If only the walls—or maybe the ground underneath the foundation—could talk . . .

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Thursday 30, May 2013 | Category:  

Father Kurt Hartrich, O.F.M., pastor of St. Peter's-in-the-Loop in downtown Chicago, operated by the Franciscans of the Sacred Heart Province, had the excellent idea of devoting part of his weekly church bulletin message for the Sunday of Memorial Day weekend to recall some memories of what had been previously on the Madison Street site prior to the erection of the beautiful Art Deco-style church in 1953.

The pastor tells a typically colorful Chicago tale full of crooked aldermen, mobsters, and other entertaining details:

Up until a few weeks ago, the only thing I knew about the property on which our church was built was that the LaSalle Theater had previously occupied this site and had closed several years before we bought the lot at 110 West Madison. But this property had a much longer and storied history than just a movie theater.

John J. Coughlin was the proprietor of a bathhouse in the basement of the Brevoort Hotel at 143 W. Madison (now 118 W. Madison) in the 1880s. Just a few years later in 1892, with powerful backing from Chicago gambling king Mike McDonald, “Bathhouse” John became Alderman for the richest single district in the world, Chicago’s First Ward, a position he held for 46 years until his death in 1938. During that time, he was not only the city’s most famous politician, but he presided over—and profited from—the greatest red light district in American history, the Chicago Levee.

Coughlin was born in 1860 in Connelly’s Patch, an Irish neighborhood on the West Side of downtown, between Madison and Adams Streets. With only a few mediocre years of schooling, he began working at the age of 11 as a rubber in a Turkish bathhouse, learning the trade and saving fastidiously. By 1887, he had earned enough to buy the bathhouse in the basement of the recently refurbished Brevoort House hotel on Madison Street. The Brevoort, one of Chicago’s oldest inns and always one of the best furnished (it was the first in Chicago to offer an elevator), was rebuilt after the Great Fire as an eight-story high premier European-style hotel and offered its visitors what was at the time considered a true luxury—the opportunity to take a bath.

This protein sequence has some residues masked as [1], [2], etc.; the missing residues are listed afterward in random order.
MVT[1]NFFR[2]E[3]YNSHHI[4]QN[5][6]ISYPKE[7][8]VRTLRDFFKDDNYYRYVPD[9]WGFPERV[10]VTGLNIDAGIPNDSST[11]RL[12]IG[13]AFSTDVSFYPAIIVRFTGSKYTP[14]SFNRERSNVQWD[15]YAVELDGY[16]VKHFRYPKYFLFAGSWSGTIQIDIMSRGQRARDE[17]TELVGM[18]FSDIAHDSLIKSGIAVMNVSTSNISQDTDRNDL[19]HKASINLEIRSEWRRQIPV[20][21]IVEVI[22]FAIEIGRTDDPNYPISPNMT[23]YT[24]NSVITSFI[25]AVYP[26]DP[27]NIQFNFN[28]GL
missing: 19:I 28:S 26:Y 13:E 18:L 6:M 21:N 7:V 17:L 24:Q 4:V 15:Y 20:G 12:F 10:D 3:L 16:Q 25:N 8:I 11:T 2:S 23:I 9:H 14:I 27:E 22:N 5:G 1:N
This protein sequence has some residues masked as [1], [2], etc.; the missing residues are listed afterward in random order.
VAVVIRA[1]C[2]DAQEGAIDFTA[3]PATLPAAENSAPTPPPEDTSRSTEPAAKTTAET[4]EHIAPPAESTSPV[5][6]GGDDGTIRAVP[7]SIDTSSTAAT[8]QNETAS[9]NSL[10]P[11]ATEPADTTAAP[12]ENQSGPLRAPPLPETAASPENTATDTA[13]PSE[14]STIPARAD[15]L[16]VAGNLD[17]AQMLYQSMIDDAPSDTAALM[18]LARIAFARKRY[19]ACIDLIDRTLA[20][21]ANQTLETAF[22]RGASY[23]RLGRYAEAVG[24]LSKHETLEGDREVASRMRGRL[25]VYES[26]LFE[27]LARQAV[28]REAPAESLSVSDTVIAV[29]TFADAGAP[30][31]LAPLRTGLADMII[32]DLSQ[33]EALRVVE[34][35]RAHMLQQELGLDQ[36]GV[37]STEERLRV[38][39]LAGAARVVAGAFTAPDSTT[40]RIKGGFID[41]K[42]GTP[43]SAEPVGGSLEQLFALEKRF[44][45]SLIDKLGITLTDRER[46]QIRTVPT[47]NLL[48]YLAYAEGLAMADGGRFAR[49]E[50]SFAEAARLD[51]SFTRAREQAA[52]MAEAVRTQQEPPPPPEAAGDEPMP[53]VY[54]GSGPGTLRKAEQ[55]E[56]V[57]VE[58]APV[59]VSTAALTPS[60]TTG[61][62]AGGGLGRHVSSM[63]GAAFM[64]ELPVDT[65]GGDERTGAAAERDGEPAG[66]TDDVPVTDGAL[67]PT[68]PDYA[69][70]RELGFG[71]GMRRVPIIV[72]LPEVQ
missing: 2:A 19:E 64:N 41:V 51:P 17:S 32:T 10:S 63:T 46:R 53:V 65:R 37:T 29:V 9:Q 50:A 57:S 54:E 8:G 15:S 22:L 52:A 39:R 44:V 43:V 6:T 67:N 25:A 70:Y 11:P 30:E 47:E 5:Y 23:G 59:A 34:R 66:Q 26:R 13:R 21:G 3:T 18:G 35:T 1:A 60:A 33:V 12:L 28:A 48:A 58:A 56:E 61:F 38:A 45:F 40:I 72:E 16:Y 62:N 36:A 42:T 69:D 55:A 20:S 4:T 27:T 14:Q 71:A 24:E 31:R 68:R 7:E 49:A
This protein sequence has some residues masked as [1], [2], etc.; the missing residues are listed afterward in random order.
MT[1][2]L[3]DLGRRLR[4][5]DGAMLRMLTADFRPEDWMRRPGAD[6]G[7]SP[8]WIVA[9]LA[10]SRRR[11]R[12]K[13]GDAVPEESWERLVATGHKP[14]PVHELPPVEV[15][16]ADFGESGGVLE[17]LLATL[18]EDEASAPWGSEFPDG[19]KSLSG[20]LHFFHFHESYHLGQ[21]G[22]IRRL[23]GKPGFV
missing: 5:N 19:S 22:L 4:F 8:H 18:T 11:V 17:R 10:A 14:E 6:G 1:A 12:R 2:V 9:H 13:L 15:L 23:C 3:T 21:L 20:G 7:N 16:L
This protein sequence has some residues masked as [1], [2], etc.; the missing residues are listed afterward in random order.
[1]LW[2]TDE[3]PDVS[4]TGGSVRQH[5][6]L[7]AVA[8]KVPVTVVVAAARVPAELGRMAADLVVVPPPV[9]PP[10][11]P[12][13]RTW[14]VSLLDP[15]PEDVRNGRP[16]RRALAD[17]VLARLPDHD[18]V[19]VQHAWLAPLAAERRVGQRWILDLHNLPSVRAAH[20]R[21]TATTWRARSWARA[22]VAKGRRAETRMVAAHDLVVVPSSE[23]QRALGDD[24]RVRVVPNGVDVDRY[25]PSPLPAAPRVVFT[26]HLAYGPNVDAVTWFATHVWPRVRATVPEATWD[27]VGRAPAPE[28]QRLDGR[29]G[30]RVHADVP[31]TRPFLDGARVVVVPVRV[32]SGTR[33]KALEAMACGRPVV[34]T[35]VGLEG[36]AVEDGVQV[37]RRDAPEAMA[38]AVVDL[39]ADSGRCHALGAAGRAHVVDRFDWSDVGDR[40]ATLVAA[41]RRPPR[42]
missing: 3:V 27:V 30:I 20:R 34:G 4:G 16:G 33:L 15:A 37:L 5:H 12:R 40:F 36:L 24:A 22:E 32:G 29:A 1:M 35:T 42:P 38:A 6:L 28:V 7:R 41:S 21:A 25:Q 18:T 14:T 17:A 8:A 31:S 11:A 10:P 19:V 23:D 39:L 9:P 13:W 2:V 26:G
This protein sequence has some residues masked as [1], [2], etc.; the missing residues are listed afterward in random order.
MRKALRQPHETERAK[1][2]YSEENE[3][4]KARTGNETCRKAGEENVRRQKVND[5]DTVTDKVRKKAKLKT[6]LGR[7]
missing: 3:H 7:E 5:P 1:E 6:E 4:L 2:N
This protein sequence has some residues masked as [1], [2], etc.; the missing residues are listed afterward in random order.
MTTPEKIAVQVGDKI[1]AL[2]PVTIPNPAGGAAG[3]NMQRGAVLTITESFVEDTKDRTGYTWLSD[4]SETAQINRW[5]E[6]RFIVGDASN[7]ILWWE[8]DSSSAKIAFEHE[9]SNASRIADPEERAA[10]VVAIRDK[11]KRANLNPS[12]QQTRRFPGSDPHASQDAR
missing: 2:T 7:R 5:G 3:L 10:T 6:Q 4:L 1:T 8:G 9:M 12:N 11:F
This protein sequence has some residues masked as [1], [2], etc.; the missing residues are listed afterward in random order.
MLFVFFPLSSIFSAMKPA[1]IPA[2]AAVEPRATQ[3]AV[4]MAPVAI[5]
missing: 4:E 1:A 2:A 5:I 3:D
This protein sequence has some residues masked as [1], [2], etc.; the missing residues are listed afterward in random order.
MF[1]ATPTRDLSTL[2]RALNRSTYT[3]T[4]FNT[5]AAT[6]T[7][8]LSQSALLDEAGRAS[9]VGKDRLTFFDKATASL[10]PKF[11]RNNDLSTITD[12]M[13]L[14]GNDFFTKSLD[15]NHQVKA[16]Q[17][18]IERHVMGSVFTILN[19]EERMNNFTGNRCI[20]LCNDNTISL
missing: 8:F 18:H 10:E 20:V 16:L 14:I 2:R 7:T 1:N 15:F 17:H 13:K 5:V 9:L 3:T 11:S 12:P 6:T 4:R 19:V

. . .

Together with Alderman Michael “Hinky Dink” Kenna, he ruled the First Ward, selling protection to the brothels, gambling houses, drug dens, white slave operations, and saloons of the Levee for over 40 years. He was part owner of Frieberg’s Dance Hall and employed his business partner, Ike Bloom, as the official collector of tribute. Later, Bloom’s position was taken by “Big Jim” Colosimo, the founder of the Chicago Outfit, which Al Capone would run later. Nearly every famous Chicago criminal of the early 20th century got their start working under Coughlin and Kenna.

In his later years, while he continued to sit on the city council, Coughlin largely became a doddering figure-head for the Torrio-Capone syndicate, a kindly old gentle-man who enjoyed telling stories about days gone past. Bathhouse John passed in November, 1938. Having lost tens of thousands of dollars on his racehorse hobby during the last decades of his life, Mr. Coughlin left only a meager $25,000 to his family in his will.

Who would have ever thought that the land on which our church now stands would have such a storied history? I’d like to think that, since 1953 when St. Peter’s opened, we have made quite a difference in the reputation of this part of the Loop!

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